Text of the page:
Study looking at immune system in dementia


By Catherine McKeever | Friday 17 July 2015

SILAD (The Systemic Inflammation in dementia with Lewy bodies and Alzheimer’s Disease) is a brand new study funded by Alzheimer’s Research UK that has recently been added to Join Dementia Research.

The study is looking for people with Alzheimer’s disease, people with dementia with Lewy bodies and healthy volunteers between 50-100 years old.

This study is looking to find out whether the immune system is altered in dementia with Lewy bodies compared to Alzheimer’s disease and healthy volunteers. If a difference is found, diagnostic accuracy may be able to be improved and also potentially help new treatments for dementia with Lewy bodies be developed that dampen down the immune response.

jay-amin-squareWe caught up with the Study Coordinator, Dr Jay Amin, to find out more.

What are the main aims of the study?

The main aim of the study is to investigate the role of the immune system in dementia with Lewy bodies (DLB). We want to find out whether the immune system is altered in DLB compared to Alzheimer’s disease (AD) and normal aged controls.

What does it involve for a participant?

Participants will first be invited to review our patient information leaflet to consider whether they would like to take part in the study. If they are interested, we would organise a one-off visit to Moorgreen Hospital. During this visit we would answer any questions they have and consent them to take part in the study. We carry out various assessments of memory with the participant. Participants with either DLB or AD will require a study partner to come along and also help with answering some questions. Finally, a blood test is taken. The whole visit takes between 1 and 3 hours.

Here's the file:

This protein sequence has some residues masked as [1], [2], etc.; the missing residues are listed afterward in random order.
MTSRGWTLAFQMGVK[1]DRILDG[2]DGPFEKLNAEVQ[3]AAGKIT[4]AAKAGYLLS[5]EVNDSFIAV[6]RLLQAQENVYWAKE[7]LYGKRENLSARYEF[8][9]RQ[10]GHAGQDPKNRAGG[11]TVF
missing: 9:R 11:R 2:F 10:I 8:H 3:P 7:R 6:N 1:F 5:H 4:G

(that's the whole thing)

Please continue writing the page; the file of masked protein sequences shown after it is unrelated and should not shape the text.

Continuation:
What do you hope the outcomes of the study will be?

We still know very little about why people get Alzheimer’s disease, and even less about dementia with Lewy bodies. If we identify changes in the immune system, we might then be in a position to help develop a way of making a more accurate diagnosis. An accurate diagnosis is really important because it can help us to provide more tailored medical care to people, but it can also help with clinical trials. When you’re trialling a new treatment, you need to know you’re testing it in the right group of people.

Where is the study based?

Memory Assessment and Research Centre, Tom Rudd Unit, Moorgreen Hospital, Southampton.

Why is dementia research important now?

Dementia is going to be a massive public health issue over the next few decades. The only thing we can do to defeat these terrible diseases is to do more research into why people get them and develop treatments that target those causes.

How did you come to be interested in dementia research?

The clinical side came first for me. I was really struck by how devastating the condition is, not only for people with dementia, but also for their families. It’s becoming more apparent that we’re going to have a lot more people with dementia in the future, and if we can do something about it, that will have far reaching benefits.

You can read more about Dr Jay Amin and his work funded by Alzheimer’s Research UK on our project pages.

You can also read more about the study on the Southern Health NHS Foundation Trust website.

This is a cross-post with Join Dementia Research.


By submitting a comment you agree to our comments policy.

Leave a Comment

About the author

Catherine McKeever

Team: Science news